Windsor station plans move to capture male audience
December 8, 2012
Windsor’s radio station is looking for a few good men.
In fact, Townsquare Media officials are hoping to attract a host of male listeners — and advertisers — with its format change of 94.3 Max FM in a partnership with its online rock website, Loudwire.com.
The FM dial 94.3, which has been set to classic rock for the past four years or so, is moving on to “mainstream rock” — a hybrid of sorts of the old and the new. The station also will add a new non-music morning show with a group of guys in the radio version of “The Talk.”
The change will take place Monday.
The change is an iconic one of many the radio industry has faced through the years as advertisers have increasingly shifted their dollars, and more niche satellite radio offerings have pulled listeners away, hurting ratings. In today’s cash-challenged marketplace, radio networks also are increasingly being acquired by larger companies, such as Clear Channel, which means a lot of consolidation — and fewer personalities.
Two-year-old Townsquare Media, a privately owned group of radio stations and websites throughout the country and headquartered in Connecticut, is making the move in Windsor to give its advertisers more diversity while keeping the local flavor. The media group owns three other stations at its Windsor offices, including Tri 102.5, a light-rock station, K-99, a country music station, and 99.9 The Point, which hits the younger set for Top 40 hits. Its only other Colorado stations are a group of six in Grand Junction.
“We’re going for an audience that is younger and a little bit more male,” said Townsquare Market Manager, Pete Hanson, of the change. “We’ve got four stations that did fine with a male audience, but we’re very heavily female skewed. The bottom line is to offer our advertisers more reach into the male world. Country is usually 50-50, and with Tri 102 and the Point, both are pretty female-heavy. … It’s a bit like a newspaper not having a sports page. If they put in a sports page, that could probably attract more male readers and certain advertisers.”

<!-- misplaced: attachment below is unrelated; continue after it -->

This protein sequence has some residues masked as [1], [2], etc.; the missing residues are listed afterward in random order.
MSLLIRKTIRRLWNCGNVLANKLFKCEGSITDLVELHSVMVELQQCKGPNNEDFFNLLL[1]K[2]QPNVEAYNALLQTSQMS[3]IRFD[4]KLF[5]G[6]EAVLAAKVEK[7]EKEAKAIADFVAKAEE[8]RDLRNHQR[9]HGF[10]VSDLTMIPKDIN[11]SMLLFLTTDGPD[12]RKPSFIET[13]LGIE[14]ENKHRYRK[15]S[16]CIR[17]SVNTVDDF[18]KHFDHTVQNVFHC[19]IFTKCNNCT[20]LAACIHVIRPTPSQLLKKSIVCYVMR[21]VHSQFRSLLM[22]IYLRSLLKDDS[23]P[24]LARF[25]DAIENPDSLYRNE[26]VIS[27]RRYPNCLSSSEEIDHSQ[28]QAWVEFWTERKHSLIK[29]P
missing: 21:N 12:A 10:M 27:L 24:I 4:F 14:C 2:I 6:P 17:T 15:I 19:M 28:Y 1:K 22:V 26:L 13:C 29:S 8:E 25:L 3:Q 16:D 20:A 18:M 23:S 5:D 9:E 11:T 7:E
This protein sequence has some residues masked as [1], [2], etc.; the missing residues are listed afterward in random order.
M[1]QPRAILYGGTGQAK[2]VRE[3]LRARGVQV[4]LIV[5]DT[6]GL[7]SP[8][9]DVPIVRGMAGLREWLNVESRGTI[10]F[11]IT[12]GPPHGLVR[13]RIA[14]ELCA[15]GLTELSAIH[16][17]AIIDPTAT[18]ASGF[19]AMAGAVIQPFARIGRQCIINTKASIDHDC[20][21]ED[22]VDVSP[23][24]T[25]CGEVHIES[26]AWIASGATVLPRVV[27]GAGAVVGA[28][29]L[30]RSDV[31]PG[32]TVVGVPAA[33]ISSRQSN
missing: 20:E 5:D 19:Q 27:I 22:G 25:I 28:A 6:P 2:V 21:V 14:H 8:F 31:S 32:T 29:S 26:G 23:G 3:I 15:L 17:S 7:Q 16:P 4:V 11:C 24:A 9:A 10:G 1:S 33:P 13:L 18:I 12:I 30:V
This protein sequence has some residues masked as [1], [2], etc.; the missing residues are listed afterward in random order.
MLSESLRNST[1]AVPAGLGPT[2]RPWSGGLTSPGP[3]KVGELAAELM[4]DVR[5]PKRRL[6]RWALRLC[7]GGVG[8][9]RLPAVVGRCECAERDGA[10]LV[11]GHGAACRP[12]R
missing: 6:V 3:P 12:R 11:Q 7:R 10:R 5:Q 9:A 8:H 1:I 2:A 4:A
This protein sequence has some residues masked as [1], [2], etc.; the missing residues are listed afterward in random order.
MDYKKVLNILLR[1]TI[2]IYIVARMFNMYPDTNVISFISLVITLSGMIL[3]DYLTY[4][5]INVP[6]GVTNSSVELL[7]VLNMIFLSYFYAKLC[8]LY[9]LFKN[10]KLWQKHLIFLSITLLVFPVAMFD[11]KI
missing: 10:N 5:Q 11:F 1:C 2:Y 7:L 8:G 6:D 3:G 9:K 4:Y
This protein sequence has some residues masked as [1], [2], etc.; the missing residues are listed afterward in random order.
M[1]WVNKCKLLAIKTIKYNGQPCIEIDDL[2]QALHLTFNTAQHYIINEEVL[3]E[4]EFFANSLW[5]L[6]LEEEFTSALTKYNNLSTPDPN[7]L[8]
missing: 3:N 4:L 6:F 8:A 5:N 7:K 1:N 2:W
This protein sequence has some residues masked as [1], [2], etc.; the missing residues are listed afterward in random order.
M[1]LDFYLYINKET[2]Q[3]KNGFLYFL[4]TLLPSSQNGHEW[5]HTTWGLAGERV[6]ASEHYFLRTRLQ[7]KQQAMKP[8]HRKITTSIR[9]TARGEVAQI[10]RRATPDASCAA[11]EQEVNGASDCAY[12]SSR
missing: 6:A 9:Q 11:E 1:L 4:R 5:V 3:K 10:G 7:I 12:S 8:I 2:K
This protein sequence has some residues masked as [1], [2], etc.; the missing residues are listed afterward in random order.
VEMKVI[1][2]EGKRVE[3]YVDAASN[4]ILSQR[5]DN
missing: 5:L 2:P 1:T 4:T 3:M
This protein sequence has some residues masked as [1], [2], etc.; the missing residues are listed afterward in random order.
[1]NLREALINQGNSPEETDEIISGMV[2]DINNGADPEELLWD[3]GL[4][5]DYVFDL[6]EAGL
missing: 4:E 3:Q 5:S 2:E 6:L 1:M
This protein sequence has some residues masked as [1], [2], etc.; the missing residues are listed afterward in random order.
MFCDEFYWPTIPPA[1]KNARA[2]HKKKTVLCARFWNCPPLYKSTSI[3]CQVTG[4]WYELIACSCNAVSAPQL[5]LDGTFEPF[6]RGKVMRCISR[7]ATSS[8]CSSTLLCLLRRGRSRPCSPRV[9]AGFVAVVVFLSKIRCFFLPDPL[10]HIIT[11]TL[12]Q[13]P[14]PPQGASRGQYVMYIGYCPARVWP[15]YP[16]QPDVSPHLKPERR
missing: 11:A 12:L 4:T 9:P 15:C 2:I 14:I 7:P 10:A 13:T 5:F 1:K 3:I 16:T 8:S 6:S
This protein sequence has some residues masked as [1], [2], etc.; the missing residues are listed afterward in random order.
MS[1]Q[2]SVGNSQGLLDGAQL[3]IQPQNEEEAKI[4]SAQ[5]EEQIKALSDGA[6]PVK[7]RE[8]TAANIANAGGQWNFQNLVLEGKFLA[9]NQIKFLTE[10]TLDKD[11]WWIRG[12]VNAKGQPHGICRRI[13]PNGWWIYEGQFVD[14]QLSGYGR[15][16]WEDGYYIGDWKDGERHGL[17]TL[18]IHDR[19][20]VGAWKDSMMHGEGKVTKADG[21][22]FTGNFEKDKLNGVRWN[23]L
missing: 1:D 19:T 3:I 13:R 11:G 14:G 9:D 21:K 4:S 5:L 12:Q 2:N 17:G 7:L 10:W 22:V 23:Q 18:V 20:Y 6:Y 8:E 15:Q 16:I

Part of the conversion comes with a new morning show format, in which the station will contract with the syndicated show, “Free Beer & Hot Wings,” — also known as Gregg “Free Beer” Daniels and Chris “Hot Wings” Michaels — who broadcast their show out of Grand Rapids, Mich. They’ve been on the air since 1997. Hanson said the morning show will not focus on geography, as it has more listeners outside of Michigan than inside.
“It’s a bunch of guys talking about guy stuff,” Hanson said. “It’s all talk, no music, so it’s a little unique. You could be a country music fan and listen to this show. It’s not about rock music, it’s about guys. It’s really done with guys in mind.”
In this highly competitive platform, Hanson said, the good news is that there are more people listening, albeit in a variety of settings. Not only can they listen via their car radio, but through the web and their mobile devices.
“The overall challenge to all of that is to figure out and have a maniacal focus on good content because that still wins,” Hanson said. “Radio listening to traditional stations has actually grown. It comes to content, and it doesn’t hurt that it’s free.”
The evolution has morphed Townsquare’s focus, Hanson said.
“I’d say that Townsquare media with all confidence is not a radio company any more,” Hanson said. “Two-plus years ago when it started, it was, but now it is as much digital and events as it is radio. It’s the three-legged stool.”
Even publicly held Clear Channel has acknowledged the digital presence, attesting last summer to plans to grow its digital audience in the future.
Hanson promises the Max FM format change is the only one being contemplated among the four channels in Windsor, and officials are committed to making it work — with on-air personalities. The station has one DJ moving into the daytime slot, and Hanson plans on a second sometime soon, to keep the station community-oriented.
“The only way for radio to stay relevant is to have more content. If it becomes bad, they just go somewhere else,” Hanson said. “On radio, the music is important but the value to the people in a community is everything between the songs. I come for the music, but what I really bond to is all the other stuff. I’m listening to Brian and Todd (K99’s morning DJs), not because they’re going to play Tim McGraw stuff, because they can’t out-Tim McGraw my iPod.”